Elementary Particles

So far we have met or mentioned several "elementary" particles: electrons, protons (which are really not elementary; that is why they can change to neutrons in Beta decay), positrons, neutrinos and antineutrinos. The names inspire a sense of science fiction. While the remainder of this chapter presents some of what we know (to a very impressive degree of accuracy), this "Standard Model" of particle physics is almost certainly another (albiet successful) model of things which hold more mysteries the closer we examine them.

We begin by describing the particles themselves. So far as we have observed, all elementary particles are "fermions". These are particles which have spin 1/2 or - 1/2, and which obey the Pauli Principle. Why the spin should be linked to the exclusion principle is the subject of a very advanced "spin - statistics theorem" which we will take as an axiom for now. There appear to be five major groups of elementary particles:

  1. "left handed" "quarks" (whose momentum is parallel to their magnetic moment)

    ParticleCharge(e)Mass(MeV / c 2)
    u (up)2/3400
    d (down)-1/3700
    s (strange)-1/3150
    c (charmed)2/31500
    t (top)2/3158,000 - 194,000
    b (bottom)-1/34700

    (only a few dozen tops have been observed to date)
    The quarks are the constituent particles in composites like the proton and the neutron (see section F below). That their electric charge comes in fractions of e seems to contradict our earlier (Chapter 4) statement that all charge was quantized in units of e. We get around this by saying that quarks only exist in bound groups of two or three with a total integer electric charge. The mass of the top quark is not accurately known, since only a handful have been detected to date. The other strange thing about quarks is that they serve not only as charges for the electric force, but also as charges for the strong force which binds quarks and nucleons together. This strong charge has been called "color", with values red, green and blue, since there are three different kinds of strong charge. Any quark can be any color.
  2. "right handed" quarks (momentum is antiparallel to magnetic moment)

    also come in u, d, s, c, t and b

    We shall see below why we distinguish the left and right handed quarks as separate groups.

  3. left handed "leptons"

    ParticleCharge(e)Mass(MeV / c 2)
    e-1.511
    m-1105.66
    t-11784.2
    ne0<. 000016
    nm0< .3
    nt0< 40

    These include our friend the electron, its heavier brothers and sisters, and the very light (perhaps massless) neutrinos. Neutrinos do not interact electrically, strongly or (very possibly) gravitationally. In fact, there are millions passing through you 24 hours a day and you don't even feel them! They only feel the "weak" force, which we will see in the next section is responsible for radioactive decay. Their masses are given as limits since making them exactly massless has profound consequences for the Standard Model. Therefore, we do not want to assume anything, even though the evidence for massless neutrinos is not bad. Note that there is one neutrino brother for each of the more massive leptons. We will see in the next section that they can exchange identities within those pairs.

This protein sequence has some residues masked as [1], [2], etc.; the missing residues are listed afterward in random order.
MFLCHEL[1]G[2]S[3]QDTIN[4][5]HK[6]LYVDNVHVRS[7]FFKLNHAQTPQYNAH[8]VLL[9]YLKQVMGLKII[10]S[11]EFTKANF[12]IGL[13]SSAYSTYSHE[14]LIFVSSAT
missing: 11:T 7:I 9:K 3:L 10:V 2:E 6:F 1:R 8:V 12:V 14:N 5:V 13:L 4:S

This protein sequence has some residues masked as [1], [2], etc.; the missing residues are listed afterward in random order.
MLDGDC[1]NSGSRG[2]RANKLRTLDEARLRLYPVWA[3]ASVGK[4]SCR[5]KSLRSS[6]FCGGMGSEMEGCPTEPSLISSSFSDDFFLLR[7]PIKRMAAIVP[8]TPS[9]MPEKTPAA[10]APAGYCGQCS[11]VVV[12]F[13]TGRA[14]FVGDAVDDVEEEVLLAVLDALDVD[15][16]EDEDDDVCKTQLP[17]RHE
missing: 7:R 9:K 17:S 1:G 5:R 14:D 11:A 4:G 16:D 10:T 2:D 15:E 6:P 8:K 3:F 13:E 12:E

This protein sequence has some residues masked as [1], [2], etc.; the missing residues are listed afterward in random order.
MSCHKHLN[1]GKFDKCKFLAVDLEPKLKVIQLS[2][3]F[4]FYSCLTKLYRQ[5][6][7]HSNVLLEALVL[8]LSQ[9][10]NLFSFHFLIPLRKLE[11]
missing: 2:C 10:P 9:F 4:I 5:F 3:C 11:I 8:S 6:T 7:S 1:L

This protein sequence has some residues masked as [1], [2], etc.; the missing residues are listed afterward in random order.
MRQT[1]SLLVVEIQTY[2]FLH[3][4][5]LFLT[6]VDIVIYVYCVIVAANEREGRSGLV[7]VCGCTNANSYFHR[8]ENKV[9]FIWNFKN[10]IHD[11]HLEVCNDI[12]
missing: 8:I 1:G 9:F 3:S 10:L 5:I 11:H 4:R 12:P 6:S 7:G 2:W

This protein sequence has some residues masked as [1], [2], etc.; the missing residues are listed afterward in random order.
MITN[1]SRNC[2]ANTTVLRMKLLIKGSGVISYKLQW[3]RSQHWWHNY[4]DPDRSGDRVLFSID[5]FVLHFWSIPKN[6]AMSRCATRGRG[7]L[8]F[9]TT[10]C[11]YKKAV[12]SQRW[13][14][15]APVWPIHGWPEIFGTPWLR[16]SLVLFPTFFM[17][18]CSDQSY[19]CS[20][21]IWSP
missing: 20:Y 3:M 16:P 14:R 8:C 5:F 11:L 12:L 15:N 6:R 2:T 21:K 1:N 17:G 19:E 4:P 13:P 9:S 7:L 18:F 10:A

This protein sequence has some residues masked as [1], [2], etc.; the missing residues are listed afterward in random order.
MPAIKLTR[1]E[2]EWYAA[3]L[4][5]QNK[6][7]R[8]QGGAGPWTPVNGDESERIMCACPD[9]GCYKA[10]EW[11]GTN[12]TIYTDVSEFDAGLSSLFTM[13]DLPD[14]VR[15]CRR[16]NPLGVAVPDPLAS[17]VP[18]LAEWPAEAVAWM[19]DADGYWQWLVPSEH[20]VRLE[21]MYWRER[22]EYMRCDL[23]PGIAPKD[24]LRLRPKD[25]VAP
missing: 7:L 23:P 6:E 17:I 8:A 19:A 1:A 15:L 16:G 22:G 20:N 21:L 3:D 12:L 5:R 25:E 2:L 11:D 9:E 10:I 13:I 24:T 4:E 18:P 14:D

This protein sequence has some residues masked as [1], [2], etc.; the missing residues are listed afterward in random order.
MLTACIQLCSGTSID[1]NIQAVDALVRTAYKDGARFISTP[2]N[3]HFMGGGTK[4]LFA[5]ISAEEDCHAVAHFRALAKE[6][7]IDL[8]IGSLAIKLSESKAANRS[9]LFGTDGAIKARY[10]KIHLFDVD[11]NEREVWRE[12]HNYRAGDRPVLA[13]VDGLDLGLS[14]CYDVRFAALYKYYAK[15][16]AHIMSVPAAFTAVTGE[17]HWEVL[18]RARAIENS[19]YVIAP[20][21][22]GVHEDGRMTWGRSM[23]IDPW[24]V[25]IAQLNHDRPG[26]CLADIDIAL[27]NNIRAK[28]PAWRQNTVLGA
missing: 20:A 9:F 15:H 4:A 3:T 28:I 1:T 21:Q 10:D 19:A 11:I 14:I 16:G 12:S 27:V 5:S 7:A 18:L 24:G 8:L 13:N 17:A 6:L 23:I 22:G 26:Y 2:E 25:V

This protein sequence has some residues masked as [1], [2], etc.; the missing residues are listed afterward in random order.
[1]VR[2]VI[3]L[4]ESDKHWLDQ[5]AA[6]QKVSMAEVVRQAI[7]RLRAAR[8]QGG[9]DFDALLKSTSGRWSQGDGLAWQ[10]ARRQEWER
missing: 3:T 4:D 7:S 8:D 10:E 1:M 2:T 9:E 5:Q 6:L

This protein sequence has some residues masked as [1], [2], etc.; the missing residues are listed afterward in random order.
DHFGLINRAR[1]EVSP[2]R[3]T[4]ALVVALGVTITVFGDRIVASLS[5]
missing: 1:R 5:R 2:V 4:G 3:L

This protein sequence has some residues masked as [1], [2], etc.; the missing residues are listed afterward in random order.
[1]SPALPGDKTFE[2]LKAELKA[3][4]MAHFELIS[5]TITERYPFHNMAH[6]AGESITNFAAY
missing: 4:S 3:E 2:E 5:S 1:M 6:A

4. right handed leptons

    ParticleCharge(e)Mass(MeV / c 2)
    e-1.511
    m-1105.66
    t-11784.2

    That leptons should come in left and right handed subspecies is not surprising. What is mysterious is that there are no right handed neutrinos! Notice these particles are otherwise identical to their left handed cousins.

  5. the "antiparticles"

    These are predicted by Dirac's Theory. It says that for every particle mentioned above, there also exists an antiparticle with the same mass, opposite charge and "helicity" (handedness). And we've seen (or detected) most of them.

We combine these particles into "generations" of "doublets":

ust
dcb
emt
nenmnt

together with their right handed "singlet" brothers:

ust
dcb
emt

(there are of course antiparticle generations and singlets as well). There is excellent evidence that there are only three generations, but the case is not closed. If so, then we can take the seven particles in the left generation above to be a sort of template for all elementary particles: we simply make successively more massive copies for the next two generations, and antiparticles of all of them. It is possible (as was reported in early 1996) that the quarks themselves may be made up of smaller particles ("partons"), in which case we have a lot more work to do!

The next section is about particle interactions.



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1996, Kenneth R. Koehler. All Rights Reserved. This document may be freely reproduced provided that this copyright notice is included.

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